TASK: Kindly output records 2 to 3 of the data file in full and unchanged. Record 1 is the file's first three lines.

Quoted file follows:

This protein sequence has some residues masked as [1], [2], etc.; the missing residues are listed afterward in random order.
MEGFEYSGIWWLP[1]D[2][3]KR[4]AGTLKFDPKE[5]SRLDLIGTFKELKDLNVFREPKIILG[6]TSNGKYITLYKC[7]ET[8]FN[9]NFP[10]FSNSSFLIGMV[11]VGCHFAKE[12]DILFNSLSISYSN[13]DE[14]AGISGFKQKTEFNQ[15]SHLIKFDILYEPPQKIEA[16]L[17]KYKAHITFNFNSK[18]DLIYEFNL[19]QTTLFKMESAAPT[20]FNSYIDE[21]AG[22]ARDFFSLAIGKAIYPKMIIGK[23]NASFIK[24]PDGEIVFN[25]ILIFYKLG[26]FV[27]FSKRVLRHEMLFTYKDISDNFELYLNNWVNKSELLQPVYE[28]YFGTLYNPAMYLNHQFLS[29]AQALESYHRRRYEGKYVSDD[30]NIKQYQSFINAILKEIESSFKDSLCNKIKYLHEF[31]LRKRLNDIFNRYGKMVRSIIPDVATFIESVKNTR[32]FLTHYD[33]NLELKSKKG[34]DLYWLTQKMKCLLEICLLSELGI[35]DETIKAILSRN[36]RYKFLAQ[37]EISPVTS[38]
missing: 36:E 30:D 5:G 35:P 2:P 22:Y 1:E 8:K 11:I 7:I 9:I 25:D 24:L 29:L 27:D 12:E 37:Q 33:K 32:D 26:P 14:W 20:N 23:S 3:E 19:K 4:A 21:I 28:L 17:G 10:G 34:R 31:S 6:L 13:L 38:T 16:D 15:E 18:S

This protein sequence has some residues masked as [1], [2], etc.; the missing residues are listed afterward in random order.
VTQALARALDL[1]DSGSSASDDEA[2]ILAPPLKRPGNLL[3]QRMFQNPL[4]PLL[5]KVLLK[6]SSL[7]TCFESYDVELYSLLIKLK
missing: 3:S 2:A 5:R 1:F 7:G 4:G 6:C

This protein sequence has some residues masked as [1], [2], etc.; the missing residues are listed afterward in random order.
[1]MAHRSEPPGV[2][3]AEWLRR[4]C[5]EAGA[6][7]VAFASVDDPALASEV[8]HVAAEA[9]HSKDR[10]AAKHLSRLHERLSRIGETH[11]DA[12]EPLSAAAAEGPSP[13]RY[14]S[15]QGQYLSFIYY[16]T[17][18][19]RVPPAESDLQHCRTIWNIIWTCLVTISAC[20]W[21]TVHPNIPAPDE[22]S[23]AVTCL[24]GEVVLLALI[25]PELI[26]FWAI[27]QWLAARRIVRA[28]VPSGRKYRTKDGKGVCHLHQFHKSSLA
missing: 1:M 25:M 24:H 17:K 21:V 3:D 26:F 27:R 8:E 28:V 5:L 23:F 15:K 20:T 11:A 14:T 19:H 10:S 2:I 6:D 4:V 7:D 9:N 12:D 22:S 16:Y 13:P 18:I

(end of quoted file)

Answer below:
This protein sequence has some residues masked as [1], [2], etc.; the missing residues are listed afterward in random order.
VTQALARALDL[1]DSGSSASDDEA[2]ILAPPLKRPGNLL[3]QRMFQNPL[4]PLL[5]KVLLK[6]SSL[7]TCFESYDVELYSLLIKLK
missing: 3:S 2:A 5:R 1:F 7:G 4:G 6:C

This protein sequence has some residues masked as [1], [2], etc.; the missing residues are listed afterward in random order.
[1]MAHRSEPPGV[2][3]AEWLRR[4]C[5]EAGA[6][7]VAFASVDDPALASEV[8]HVAAEA[9]HSKDR[10]AAKHLSRLHERLSRIGETH[11]DA[12]EPLSAAAAEGPSP[13]RY[14]S[15]QGQYLSFIYY[16]T[17][18][19]RVPPAESDLQHCRTIWNIIWTCLVTISAC[20]W[21]TVHPNIPAPDE[22]S[23]AVTCL[24]GEVVLLALI[25]PELI[26]FWAI[27]QWLAARRIVRA[28]VPSGRKYRTKDGKGVCHLHQFHKSSLA
missing: 1:M 25:M 24:H 17:K 21:V 3:D 26:F 27:R 8:E 28:V 5:L 23:F 15:K 20:T 11:A 14:T 19:H 10:S 2:I 6:D 4:V 7:D 9:N 12:D 22:S 16:Y 13:P 18:I